Firstly, I was raised by communists, I don't believe in God, and I didn’t have a Bar Mitzvah.
Second, I can’t really remember who I was at 13. I remember vaguely, but not specifically. I’m terrible with dates and specifics. I’m more of an emotional memory guy.
You might say “thank you very much for that wonderful and evocative reBar story”, but hang on. I’m a documentary filmmaker. There are questions here. Questions I’d like to investigate.
Let’s take a look at the evidence:
Here are my parents. New York, 1970’s… they don’t make these square 1970’s photo paper any more. I’m the kid with them in each picture:
This was me as a boy in NY a little later:
I was wearing a suit. All the time. I’m wearing a blue one here, but I wore bright red ones, tweed ones, whatever. It may look innocuous, but this was me, rebelling. My parents were unemployed communists. I rebelled by wearing a suit every day to my tough NYC public school. And my parents couldn’t call it a school. They had to say that I was going “downtown” to my “job” and I was going to put my stuff in my “locker”.
There was also this:
Thoughtful. Having some “coffee-milk”. Reflecting. I insisted on drinking coffee from a young age, and my parents gave in by giving me a little coffee in a real mug, mixed with lots and lots of milk. It’s gentle rebelling though. You can see it in the photo, I was kind of a nice commie-jew-ish” kid, circa 1970’s boho New York.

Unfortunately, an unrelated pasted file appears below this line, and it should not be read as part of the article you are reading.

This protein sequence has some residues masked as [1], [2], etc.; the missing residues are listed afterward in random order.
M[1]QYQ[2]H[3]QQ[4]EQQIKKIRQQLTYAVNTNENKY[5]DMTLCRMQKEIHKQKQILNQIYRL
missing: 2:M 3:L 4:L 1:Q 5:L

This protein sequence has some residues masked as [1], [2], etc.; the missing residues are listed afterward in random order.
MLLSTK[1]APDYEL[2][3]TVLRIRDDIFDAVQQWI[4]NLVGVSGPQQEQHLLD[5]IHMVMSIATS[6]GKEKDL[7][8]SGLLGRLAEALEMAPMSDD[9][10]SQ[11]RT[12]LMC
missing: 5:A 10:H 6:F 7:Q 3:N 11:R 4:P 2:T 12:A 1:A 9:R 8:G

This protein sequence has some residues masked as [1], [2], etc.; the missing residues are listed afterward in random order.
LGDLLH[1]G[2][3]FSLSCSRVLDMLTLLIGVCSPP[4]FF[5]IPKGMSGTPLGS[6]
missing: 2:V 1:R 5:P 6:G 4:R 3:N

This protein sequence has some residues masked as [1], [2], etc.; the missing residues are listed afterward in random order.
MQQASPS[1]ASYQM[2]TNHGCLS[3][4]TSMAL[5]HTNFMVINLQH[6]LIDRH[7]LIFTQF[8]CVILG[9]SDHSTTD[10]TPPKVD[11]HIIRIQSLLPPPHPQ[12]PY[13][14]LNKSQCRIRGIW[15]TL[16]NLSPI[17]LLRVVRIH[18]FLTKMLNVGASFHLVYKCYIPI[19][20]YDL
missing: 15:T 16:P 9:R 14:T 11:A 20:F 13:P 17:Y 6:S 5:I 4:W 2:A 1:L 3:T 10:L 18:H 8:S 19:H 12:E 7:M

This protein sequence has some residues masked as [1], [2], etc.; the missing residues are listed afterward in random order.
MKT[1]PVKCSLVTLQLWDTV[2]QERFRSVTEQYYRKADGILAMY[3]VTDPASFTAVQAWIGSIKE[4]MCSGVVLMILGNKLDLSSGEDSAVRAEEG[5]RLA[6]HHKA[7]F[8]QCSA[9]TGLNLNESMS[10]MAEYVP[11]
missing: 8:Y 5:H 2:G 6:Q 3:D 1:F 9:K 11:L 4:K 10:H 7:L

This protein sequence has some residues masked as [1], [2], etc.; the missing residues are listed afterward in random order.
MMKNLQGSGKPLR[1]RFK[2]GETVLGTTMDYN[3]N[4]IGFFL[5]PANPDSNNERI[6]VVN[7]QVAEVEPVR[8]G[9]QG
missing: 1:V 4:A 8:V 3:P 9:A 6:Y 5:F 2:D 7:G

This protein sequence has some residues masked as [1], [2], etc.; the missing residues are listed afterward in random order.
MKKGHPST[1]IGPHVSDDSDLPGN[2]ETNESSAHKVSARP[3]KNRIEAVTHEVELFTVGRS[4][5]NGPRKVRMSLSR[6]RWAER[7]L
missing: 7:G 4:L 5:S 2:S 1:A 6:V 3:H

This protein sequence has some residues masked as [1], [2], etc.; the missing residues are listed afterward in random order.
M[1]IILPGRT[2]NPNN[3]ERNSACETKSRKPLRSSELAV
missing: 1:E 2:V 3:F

Now take this:
This is me at 14. I’m #30, screaming like an athletic animal.
Something happened, right?
These coming of age rituals like Bar Mitzvah’s are about going through a crucible and coming out an adult. For many, it’s enduring cheesy pop music or hip hop songs and gifts. For me, that crucible was moving from New York City to rural Michigan.
My father died when I was 11. My mother moved us to rural Michigan. There weren’t any Jews in the town. Not only didn’t I have a Bar Mitzvah, but I wasn’t invited to any, either. When I cut my hair into a kind of mullet / Mohawk, one old lady in the town asked where I kept my horns… and I just said “I don’t know”. I didn’t even know that was an anti-semitic comment.
I not only had no cultural history – I had no cultural context.
At 13, I was a freshman in High School because I had started school early. That year I also became one of the first freshman in the history of Whiteford High School – I always joke that there was a good reason it wasn’t called “Hispanic-ford” or “Black-ford”, Whiteford it was called and Whiteford it was – to play varsity football for the Whiteford Bobcats of Monroe County Michigan. I had no Jewish identity, no identity at all. But we were going against the biggest team in the league, and my coach had an idea he had to use small quick guys to get around the big guys. I weighed about 180 pounds, and I went up against a guy that was 260. Before the first play, I remember the crowd cheering, vibrating my shoulder pads it was so loud. I was terrified that I ran circles around him and had 8 tackles. Coolest thing of all – at 13 I got my name in the paper. By channeling my anger and confusion into athletics, I made it through. That was my coming-of-age crucible.